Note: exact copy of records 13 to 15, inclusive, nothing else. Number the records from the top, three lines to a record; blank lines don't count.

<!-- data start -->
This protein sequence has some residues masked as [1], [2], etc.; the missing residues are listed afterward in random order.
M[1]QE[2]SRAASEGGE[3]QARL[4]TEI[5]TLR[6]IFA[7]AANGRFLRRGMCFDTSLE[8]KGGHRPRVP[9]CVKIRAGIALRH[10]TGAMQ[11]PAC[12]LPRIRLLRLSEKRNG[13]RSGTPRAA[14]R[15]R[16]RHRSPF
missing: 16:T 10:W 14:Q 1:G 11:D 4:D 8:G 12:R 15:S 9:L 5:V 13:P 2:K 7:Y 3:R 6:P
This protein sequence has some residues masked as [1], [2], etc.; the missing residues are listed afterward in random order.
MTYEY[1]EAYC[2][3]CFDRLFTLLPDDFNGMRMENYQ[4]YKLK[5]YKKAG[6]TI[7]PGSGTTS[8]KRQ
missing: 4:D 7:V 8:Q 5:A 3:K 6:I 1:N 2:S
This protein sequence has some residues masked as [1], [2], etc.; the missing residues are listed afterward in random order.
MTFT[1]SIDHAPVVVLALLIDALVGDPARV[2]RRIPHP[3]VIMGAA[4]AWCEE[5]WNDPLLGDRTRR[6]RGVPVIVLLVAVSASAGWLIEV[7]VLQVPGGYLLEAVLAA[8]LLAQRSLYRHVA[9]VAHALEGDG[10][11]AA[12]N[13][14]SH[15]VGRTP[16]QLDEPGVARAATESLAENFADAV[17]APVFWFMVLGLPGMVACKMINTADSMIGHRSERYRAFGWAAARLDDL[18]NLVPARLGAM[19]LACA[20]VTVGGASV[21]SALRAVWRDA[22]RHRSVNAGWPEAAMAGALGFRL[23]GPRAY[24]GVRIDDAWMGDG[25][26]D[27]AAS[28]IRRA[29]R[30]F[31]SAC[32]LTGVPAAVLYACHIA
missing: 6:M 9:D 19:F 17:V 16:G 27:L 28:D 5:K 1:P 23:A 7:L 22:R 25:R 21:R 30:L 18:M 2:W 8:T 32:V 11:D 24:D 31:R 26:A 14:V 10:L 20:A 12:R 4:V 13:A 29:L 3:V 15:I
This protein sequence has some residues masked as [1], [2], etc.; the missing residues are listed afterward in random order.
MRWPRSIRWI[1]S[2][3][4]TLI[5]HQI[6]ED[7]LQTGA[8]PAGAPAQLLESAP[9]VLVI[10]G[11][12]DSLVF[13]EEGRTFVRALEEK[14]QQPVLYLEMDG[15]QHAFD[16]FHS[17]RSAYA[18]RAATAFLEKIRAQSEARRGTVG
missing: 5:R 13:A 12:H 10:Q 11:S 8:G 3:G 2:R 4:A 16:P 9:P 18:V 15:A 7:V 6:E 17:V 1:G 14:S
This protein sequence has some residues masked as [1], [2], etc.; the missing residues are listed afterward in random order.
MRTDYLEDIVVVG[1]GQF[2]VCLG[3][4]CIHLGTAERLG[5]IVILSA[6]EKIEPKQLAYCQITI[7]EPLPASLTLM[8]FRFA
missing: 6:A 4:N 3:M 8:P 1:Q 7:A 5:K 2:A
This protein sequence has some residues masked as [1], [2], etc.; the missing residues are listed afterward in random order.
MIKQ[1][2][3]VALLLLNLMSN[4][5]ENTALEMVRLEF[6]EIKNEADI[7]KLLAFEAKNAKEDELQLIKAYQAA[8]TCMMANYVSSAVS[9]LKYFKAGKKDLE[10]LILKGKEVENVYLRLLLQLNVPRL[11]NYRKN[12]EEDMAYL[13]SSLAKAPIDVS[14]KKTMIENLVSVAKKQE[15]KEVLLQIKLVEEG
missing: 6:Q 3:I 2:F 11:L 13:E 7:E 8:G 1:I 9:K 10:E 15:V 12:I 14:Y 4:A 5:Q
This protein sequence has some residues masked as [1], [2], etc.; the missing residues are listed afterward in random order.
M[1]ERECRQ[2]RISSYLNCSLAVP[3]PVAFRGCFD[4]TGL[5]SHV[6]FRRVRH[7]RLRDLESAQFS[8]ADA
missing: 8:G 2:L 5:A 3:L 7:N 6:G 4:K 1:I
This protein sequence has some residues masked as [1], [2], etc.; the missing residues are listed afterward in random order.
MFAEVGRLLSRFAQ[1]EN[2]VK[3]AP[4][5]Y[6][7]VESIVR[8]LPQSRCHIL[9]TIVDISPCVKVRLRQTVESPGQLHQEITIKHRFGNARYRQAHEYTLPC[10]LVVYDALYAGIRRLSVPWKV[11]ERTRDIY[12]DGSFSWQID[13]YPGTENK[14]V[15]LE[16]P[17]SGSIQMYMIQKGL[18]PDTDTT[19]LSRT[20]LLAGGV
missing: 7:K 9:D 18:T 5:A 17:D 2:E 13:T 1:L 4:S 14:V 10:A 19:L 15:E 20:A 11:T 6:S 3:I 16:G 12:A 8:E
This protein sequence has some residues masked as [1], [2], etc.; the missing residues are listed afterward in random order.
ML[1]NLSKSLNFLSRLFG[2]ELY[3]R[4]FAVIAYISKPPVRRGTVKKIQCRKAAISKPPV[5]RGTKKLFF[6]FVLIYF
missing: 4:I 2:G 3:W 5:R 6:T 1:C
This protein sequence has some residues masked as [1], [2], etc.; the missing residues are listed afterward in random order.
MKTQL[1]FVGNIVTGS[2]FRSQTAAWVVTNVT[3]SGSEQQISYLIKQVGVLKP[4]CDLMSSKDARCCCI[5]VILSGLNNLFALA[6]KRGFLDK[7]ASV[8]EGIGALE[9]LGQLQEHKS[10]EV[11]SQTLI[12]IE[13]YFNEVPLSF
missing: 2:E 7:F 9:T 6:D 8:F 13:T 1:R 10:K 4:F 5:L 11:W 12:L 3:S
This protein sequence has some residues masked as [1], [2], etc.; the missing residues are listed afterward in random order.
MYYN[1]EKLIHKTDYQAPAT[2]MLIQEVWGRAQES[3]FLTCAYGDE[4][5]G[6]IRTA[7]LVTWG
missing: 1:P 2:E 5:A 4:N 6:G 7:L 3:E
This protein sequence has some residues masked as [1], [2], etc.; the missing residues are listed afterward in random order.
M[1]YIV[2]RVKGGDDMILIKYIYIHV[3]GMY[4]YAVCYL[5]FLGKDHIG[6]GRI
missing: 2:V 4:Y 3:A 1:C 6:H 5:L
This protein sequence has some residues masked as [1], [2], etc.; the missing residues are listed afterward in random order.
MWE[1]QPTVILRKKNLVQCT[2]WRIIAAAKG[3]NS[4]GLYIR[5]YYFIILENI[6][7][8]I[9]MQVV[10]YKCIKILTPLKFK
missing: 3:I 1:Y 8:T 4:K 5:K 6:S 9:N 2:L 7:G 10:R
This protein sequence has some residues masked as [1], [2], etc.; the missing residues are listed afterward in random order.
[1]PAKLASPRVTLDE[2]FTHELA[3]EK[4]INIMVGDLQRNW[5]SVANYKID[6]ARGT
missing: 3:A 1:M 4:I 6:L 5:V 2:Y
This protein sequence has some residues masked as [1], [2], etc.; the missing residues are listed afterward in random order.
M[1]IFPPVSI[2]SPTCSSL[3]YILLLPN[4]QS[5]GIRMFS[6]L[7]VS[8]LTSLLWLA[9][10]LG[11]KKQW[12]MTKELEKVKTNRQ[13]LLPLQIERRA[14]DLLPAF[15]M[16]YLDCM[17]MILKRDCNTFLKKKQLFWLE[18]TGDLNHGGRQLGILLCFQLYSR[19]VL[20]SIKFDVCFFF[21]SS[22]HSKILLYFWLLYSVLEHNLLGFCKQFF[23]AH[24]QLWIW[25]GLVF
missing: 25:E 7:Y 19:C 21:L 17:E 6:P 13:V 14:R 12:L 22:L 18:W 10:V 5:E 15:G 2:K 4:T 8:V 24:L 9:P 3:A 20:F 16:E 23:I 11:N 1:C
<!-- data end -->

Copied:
This protein sequence has some residues masked as [1], [2], etc.; the missing residues are listed afterward in random order.
MWE[1]QPTVILRKKNLVQCT[2]WRIIAAAKG[3]NS[4]GLYIR[5]YYFIILENI[6][7][8]I[9]MQVV[10]YKCIKILTPLKFK
missing: 3:I 1:Y 8:T 4:K 5:K 6:S 9:N 2:L 7:G 10:R
This protein sequence has some residues masked as [1], [2], etc.; the missing residues are listed afterward in random order.
[1]PAKLASPRVTLDE[2]FTHELA[3]EK[4]INIMVGDLQRNW[5]SVANYKID[6]ARGT
missing: 3:A 1:M 4:I 6:L 5:V 2:Y
This protein sequence has some residues masked as [1], [2], etc.; the missing residues are listed afterward in random order.
M[1]IFPPVSI[2]SPTCSSL[3]YILLLPN[4]QS[5]GIRMFS[6]L[7]VS[8]LTSLLWLA[9][10]LG[11]KKQW[12]MTKELEKVKTNRQ[13]LLPLQIERRA[14]DLLPAF[15]M[16]YLDCM[17]MILKRDCNTFLKKKQLFWLE[18]TGDLNHGGRQLGILLCFQLYSR[19]VL[20]SIKFDVCFFF[21]SS[22]HSKILLYFWLLYSVLEHNLLGFCKQFF[23]AH[24]QLWIW[25]GLVF
missing: 25:E 7:Y 19:C 21:L 17:E 6:P 13:V 14:R 12:L 22:L 18:W 10:V 5:E 15:G 2:K 4:T 8:V 24:L 9:P 3:A 20:F 16:E 23:I 11:N 1:C